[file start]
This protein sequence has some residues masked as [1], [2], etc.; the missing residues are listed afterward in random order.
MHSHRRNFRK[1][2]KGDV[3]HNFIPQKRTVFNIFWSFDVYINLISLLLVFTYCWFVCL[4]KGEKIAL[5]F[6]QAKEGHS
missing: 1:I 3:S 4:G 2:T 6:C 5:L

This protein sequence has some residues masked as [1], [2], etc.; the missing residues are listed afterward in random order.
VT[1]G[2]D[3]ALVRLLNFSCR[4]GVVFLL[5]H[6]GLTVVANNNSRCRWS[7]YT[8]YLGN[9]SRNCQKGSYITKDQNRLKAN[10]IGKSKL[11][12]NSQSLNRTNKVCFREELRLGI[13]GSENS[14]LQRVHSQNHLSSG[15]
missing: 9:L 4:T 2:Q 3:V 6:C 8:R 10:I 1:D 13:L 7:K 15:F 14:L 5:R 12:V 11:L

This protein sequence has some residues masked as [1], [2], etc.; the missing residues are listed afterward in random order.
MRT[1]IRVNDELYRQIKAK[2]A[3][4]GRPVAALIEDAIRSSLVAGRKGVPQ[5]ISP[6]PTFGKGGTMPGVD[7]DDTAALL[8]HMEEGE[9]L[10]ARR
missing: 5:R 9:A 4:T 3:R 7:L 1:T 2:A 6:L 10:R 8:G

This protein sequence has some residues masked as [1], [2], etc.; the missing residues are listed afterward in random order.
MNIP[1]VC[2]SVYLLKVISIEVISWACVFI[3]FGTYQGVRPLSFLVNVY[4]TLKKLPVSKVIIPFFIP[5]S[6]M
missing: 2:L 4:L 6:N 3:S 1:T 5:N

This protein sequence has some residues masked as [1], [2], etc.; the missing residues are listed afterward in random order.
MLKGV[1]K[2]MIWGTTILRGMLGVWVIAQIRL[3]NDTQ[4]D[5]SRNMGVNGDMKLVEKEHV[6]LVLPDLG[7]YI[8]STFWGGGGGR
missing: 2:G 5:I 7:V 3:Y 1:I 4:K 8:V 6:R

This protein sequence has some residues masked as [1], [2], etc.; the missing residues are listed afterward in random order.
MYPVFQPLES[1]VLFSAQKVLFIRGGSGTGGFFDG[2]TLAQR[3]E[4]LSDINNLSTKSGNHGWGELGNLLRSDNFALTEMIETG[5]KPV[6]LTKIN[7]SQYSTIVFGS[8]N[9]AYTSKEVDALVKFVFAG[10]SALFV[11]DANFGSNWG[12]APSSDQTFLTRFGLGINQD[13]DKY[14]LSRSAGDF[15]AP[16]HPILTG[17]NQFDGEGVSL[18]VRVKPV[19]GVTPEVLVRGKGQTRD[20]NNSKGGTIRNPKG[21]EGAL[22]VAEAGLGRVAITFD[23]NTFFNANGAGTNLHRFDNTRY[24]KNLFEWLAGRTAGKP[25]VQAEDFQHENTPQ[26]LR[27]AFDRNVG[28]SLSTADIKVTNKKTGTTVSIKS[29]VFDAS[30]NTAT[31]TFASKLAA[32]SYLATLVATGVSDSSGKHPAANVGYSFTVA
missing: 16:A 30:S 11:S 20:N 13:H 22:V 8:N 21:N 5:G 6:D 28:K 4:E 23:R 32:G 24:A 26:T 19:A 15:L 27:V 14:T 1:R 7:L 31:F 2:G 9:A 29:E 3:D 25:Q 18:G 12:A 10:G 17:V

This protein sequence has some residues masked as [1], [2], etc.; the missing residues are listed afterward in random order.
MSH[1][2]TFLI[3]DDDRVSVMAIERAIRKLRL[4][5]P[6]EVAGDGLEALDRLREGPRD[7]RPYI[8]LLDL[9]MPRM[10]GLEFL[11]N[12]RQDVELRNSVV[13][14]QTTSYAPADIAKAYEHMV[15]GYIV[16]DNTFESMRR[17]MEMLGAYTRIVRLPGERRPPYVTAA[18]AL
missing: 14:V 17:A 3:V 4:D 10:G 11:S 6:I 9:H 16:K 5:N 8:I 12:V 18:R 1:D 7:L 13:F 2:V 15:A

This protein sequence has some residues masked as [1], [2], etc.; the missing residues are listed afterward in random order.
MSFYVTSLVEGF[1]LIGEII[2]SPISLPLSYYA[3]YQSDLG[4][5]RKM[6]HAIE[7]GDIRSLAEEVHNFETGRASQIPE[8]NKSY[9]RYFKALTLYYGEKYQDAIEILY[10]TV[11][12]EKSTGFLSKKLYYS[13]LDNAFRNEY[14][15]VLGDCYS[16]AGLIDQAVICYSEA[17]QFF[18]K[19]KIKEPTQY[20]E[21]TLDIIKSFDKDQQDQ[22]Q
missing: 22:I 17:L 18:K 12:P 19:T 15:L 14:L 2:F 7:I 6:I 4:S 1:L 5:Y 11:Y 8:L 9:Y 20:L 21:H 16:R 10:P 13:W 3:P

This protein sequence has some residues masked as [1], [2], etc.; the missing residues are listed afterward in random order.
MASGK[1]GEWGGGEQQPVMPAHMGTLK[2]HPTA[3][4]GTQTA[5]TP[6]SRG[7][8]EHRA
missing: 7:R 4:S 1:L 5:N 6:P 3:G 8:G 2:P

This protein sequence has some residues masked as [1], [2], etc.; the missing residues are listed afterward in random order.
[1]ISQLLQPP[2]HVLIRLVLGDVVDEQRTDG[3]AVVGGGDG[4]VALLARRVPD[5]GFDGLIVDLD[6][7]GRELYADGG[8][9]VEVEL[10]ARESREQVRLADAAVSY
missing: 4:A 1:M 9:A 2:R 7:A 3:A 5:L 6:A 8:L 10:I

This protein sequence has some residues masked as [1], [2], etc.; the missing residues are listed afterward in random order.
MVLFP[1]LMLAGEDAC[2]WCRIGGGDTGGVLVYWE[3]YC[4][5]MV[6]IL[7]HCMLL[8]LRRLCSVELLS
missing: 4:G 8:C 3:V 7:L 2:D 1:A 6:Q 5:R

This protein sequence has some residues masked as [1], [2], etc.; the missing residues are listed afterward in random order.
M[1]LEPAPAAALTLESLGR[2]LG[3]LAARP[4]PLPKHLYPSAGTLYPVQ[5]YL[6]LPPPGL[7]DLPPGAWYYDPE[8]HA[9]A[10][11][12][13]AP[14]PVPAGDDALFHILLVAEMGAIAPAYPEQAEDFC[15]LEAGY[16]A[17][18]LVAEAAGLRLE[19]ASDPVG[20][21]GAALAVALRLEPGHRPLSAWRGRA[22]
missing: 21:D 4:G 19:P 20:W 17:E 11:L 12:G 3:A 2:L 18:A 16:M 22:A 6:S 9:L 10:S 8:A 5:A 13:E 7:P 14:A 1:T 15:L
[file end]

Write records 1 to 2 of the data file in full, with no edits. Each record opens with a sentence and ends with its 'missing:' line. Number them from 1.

This protein sequence has some residues masked as [1], [2], etc.; the missing residues are listed afterward in random order.
MHSHRRNFRK[1][2]KGDV[3]HNFIPQKRTVFNIFWSFDVYINLISLLLVFTYCWFVCL[4]KGEKIAL[5]F[6]QAKEGHS
missing: 1:I 3:S 4:G 2:T 6:C 5:L

This protein sequence has some residues masked as [1], [2], etc.; the missing residues are listed afterward in random order.
VT[1]G[2]D[3]ALVRLLNFSCR[4]GVVFLL[5]H[6]GLTVVANNNSRCRWS[7]YT[8]YLGN[9]SRNCQKGSYITKDQNRLKAN[10]IGKSKL[11][12]NSQSLNRTNKVCFREELRLGI[13]GSENS[14]LQRVHSQNHLSSG[15]
missing: 9:L 4:T 2:Q 3:V 6:C 8:R 10:I 1:D 13:L 7:K 15:F 14:L 5:R 12:V 11:L